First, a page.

An effective building envelope – the first floor, exterior walls, and roof – is a key element for an energy-efficient home. Advanced framing techniques increase efficiency and comfort while decreasing costs.
Most homes in Boise are framed with wood and wood loses or gains heat more quickly than insulation. In wood frame construction, studs, joists and rafters are placed at regular intervals throughout the building envelope. Standard construction practice places these framing members at 16 inches on center. The cavities formed by the framing members are filled with insulation. Standard construction practice at exterior corners and at the intersection of interior partitions and exterior walls creates pockets that are difficult or impossible to insulate and air seal. The unnecessary use of wood displaces insulation and degrades the thermal efficiency of the building envelope.
By eliminating unnecessary framing members, advanced framing increases the thermal resistance of the building envelope without compromising structural integrity. Advanced framing techniques include:
Wall studs, floor joist, and roof trusses are spaced 24 inches O.C. and aligned directly over top each other to promote thermally efficient walls, increase structural efficiency, reduce drywall cracking, and reduce wood waste.
2 X 6 – 24 inch o.c. exterior wall framing
2 x 6-inch studs set 24 inches apart instead of 2 x 4 inch studs set 16 inches apart are used to allow more room for insulation, reduce heat loss and heat gain due to thermal bridging through the studs, enhance the strength of the house, and reduce the overall amount of wood used in the construction of the home.
Exterior corners and intersections of interior partitions and exterior walls
Exterior corners and intersections of interior partitions and exterior walls are framed to allow space for insulation preventing uninsulated spaces in exterior walls and reduce heat loss and reduce the overall amount of wood used in the construction of the home.
Insulated door and window headers
In single story homes and in second floor walls of two-story homes, single-ply headers are used in load-bearing walls to allow for partial insulation. In non-load bearing exterior walls, headers are eliminated entirely to allow for full insulation. In two-story homes, a structural rim joist is used to eliminate the need for headers in first floor exterior walls allowing for full insulation.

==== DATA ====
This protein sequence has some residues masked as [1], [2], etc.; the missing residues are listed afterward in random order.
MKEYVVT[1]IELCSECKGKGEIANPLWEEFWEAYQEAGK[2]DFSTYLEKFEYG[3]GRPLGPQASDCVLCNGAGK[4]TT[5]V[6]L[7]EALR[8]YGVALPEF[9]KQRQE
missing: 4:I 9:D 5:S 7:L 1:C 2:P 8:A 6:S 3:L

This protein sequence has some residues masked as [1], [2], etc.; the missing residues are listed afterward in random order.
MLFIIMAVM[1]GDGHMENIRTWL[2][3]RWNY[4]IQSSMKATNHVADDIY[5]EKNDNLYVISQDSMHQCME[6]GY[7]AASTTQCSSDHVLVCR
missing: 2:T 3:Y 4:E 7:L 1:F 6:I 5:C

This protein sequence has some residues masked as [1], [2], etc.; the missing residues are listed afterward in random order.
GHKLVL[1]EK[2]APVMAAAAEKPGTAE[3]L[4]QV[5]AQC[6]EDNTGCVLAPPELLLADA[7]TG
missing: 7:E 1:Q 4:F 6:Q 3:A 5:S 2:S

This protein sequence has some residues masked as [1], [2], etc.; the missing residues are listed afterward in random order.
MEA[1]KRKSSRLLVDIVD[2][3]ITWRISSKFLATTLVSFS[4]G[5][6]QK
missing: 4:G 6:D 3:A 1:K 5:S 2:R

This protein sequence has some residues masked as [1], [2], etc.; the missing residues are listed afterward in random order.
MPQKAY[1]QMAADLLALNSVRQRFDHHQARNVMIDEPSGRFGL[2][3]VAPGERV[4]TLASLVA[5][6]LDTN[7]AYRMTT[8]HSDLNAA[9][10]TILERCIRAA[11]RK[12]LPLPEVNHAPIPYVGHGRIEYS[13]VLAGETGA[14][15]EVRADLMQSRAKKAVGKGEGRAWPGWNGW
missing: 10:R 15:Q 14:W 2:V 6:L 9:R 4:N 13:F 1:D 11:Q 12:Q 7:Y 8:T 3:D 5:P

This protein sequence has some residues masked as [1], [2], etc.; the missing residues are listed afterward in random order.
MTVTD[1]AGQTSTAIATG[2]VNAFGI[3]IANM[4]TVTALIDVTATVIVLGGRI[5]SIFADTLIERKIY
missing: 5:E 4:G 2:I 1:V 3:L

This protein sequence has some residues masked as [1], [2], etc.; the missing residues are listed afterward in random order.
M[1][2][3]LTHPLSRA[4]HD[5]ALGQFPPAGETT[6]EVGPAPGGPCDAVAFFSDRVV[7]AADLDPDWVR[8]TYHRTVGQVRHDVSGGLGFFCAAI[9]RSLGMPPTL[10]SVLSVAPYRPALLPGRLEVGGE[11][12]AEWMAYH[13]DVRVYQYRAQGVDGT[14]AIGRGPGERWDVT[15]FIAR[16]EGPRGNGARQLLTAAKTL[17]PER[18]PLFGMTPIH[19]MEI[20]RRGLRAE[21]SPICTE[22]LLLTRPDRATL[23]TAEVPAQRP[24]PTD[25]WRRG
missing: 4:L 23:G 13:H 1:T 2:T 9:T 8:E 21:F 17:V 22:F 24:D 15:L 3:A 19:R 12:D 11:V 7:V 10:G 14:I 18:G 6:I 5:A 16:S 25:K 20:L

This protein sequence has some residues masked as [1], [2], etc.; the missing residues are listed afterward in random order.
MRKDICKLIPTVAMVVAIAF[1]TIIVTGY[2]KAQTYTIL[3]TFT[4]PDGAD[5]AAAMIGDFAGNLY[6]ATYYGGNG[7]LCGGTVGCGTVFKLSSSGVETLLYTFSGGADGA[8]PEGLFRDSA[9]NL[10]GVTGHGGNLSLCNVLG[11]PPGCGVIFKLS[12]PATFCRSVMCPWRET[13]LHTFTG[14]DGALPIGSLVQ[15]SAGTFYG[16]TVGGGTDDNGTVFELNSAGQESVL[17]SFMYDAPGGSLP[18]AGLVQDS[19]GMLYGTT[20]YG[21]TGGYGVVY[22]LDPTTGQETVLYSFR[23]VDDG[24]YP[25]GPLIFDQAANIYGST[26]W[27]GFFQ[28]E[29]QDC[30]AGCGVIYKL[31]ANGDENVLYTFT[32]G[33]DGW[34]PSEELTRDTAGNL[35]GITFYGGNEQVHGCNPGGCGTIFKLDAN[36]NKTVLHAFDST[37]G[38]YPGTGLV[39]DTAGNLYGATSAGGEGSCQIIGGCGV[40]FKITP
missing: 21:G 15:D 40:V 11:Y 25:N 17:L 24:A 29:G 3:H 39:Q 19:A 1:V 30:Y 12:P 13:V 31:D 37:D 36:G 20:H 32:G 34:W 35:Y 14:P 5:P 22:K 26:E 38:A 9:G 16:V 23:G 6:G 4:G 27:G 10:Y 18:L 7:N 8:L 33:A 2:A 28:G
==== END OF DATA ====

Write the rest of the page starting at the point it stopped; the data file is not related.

Raised heel roof trusses
The heels of roof trusses where they bear on the outside walls are raised to allow for R-42 attic insulation to extend over the exterior walls reducing heat loss and improving attic ventilation.
Using engineered I-joists and beams, and OSB sheathing reduces problems associated with shrinkage and warpage, allows more flexibility in design, and reduces the impact on old growth forests.
Benefits of advanced framing
Increasing wall insulation and eliminating air spaces increases the overall R-value and integrity of the building envelope resulting in walls that are warmer in winter and cooler in summer. Approximately 40 percent of our physical comfort is due to the radiant heat exchange between our bodies and the surrounding interior surfaces. Advanced framing reduces this radiant heat exchange maintaining a more consistent level of comfort throughout a house.
Reduced framing cost
Advanced framing reduces the amount of lumber and labor needed to build your home – up to a 25 percent reduction in the amount of wood used. The cost savings are “reinvested” in additional energy-saving features such as increased insulation and high efficiency heating and cooling equipment.
Lower utility bills
By reducing the amount of heat and air that flows through the building envelope, advanced framing results in lower utility bills.
Chuck Miller GMB CGP CGB MIRM CMP MCSP CSP
President / Builder – Chuck Miller Construction Inc.